Your first impression of financial advice will probably be a traditional adviser, either an individual or a company specialising in different areas of financial advice.
Financial coaching is a new type of service that’s not dissimilar to life coaching, providing an alternative to traditional financial advice.
Financial coach vs financial adviser: what are the key differences?
Financial advisers are regulated by the Financial Conduct Authority (FCA) to give ‘advice’. You can expect an adviser to provide specific product recommendations whereas financial coaches aren’t regulated in the same way and don’t provide product guidance.
Instead, financial coaches take a holistic view of your financial situation, taking the time to understand your financial goals and behaviour around money.
Are you a saver or a spender? Do you struggle sticking to a budget? Are you looking for quick wins or have you got a long term goal? A coach will inform and empower you, giving you the confidence to make your own financial decisions.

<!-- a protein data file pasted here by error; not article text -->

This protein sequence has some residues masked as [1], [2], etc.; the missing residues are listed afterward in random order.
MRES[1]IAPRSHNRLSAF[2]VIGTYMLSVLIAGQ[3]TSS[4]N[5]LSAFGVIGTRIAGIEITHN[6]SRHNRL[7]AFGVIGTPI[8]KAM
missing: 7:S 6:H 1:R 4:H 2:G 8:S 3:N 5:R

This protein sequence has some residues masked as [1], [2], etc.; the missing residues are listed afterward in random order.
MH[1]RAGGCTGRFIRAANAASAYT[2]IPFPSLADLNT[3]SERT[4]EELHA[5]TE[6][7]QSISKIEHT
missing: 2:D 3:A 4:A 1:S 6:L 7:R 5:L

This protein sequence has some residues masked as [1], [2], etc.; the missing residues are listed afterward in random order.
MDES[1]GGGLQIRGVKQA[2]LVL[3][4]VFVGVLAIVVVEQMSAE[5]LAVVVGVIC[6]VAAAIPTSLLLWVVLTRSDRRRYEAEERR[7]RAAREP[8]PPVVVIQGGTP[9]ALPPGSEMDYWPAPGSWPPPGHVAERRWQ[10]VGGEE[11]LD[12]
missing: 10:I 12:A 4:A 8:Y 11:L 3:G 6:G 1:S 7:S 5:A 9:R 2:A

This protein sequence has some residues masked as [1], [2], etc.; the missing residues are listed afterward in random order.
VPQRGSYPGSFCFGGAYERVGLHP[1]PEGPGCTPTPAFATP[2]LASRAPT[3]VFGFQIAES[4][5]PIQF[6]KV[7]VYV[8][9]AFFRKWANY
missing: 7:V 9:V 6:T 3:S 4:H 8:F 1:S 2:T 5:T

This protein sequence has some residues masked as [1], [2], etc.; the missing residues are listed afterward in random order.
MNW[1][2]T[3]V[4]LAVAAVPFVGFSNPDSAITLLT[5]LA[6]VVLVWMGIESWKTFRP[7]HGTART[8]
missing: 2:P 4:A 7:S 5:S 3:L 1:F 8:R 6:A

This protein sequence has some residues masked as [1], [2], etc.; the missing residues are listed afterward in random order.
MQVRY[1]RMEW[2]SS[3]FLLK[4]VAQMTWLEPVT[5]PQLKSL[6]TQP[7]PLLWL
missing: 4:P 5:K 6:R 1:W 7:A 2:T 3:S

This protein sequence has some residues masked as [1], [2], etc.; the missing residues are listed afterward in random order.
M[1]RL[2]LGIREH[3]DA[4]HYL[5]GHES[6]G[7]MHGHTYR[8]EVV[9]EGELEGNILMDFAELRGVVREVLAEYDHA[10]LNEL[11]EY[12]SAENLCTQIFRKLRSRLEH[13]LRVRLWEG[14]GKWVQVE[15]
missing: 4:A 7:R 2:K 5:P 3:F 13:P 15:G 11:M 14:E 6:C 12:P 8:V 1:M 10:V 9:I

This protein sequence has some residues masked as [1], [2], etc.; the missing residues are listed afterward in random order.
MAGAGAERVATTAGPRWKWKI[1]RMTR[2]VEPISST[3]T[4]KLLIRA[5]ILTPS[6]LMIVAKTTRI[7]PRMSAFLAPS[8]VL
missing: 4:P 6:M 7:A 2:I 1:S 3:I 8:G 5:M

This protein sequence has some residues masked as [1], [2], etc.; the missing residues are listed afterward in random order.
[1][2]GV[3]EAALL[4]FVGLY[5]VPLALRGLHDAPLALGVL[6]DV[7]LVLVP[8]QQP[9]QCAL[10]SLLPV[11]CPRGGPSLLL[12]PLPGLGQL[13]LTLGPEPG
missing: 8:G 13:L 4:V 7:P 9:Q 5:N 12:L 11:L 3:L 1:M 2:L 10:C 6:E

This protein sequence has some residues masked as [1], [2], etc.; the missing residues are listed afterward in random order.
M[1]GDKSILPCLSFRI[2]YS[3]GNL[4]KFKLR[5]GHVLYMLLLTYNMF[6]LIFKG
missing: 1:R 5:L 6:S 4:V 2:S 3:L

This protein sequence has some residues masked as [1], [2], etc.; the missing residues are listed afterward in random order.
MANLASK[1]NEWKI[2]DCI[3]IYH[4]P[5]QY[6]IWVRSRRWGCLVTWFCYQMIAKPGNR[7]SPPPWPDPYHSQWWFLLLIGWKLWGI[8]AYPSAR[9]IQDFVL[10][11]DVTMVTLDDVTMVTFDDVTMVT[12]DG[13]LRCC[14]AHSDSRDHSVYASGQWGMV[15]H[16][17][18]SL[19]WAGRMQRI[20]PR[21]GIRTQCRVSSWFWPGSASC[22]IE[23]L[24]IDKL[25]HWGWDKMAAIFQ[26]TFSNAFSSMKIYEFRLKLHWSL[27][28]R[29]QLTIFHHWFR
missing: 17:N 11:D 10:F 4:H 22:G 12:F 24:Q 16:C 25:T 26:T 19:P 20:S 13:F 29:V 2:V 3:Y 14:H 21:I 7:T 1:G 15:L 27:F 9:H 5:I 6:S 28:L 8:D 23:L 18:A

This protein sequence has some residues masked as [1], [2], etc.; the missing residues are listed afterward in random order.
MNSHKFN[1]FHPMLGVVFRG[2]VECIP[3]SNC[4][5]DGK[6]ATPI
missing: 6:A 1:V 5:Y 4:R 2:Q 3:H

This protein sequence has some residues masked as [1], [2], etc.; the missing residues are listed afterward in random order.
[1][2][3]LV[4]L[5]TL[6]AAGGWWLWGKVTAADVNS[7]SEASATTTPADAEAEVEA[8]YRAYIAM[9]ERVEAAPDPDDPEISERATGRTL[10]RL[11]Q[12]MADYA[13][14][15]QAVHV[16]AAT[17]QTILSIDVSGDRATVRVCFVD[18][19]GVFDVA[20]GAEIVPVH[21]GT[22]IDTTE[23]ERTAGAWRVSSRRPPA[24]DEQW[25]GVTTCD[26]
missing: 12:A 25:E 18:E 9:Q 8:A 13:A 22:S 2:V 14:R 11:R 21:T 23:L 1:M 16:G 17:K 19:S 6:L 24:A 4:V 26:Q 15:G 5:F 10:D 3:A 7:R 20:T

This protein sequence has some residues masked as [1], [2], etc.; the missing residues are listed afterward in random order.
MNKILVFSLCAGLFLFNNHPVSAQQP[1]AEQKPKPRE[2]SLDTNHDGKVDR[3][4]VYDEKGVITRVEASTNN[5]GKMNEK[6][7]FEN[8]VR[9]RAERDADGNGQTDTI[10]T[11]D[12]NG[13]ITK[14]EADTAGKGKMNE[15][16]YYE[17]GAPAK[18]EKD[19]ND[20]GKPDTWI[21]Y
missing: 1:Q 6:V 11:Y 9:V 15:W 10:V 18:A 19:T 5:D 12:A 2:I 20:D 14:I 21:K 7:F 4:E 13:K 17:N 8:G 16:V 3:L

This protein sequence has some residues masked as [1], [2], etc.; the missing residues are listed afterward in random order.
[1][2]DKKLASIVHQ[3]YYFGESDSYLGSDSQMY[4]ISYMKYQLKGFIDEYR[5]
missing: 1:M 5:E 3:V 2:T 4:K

Traditional financial advisers often also require a minimum asset level to advise on investments or financial planning, whereas financial coaches can provide support no matter what your asset level or where you are in your financial journey.
What about fees? There’s no hard and fast rule but advisers tend to charge a management fee or charge for providing a specific service whereas financial coaches charge for their time. How much you pay varies from coach to coach, depending on their level of expertise and experience.
Learn more: financial adviser vs financial planner
Let’s summarise the main differences between a financial coach and a financial adviser:
A financial coach is:
Trained but not FCA regulated
Skilled at reviewing your overall financial situation and goals
Able to help you develop a financial plan to achieve those goals
Happy to discuss the pros and cons of various financial products but can’t recommend a specific one for you
Comfortable working with anyone, whatever their situation
Going to charge for their time
A financial adviser is:
Regulated and authorised by the FCA to recommend specific products to clients or is independent and able to offer ‘whole of market’ solutions
Suitable for people who have little to no debt, and a certain asset level to invest
Going to charge a fixed or management fee, typically 0.75-1% of their client’s assets with initial fees on top
Able to answer specific questions, e.g. which pension you should take out and what your retirement income will be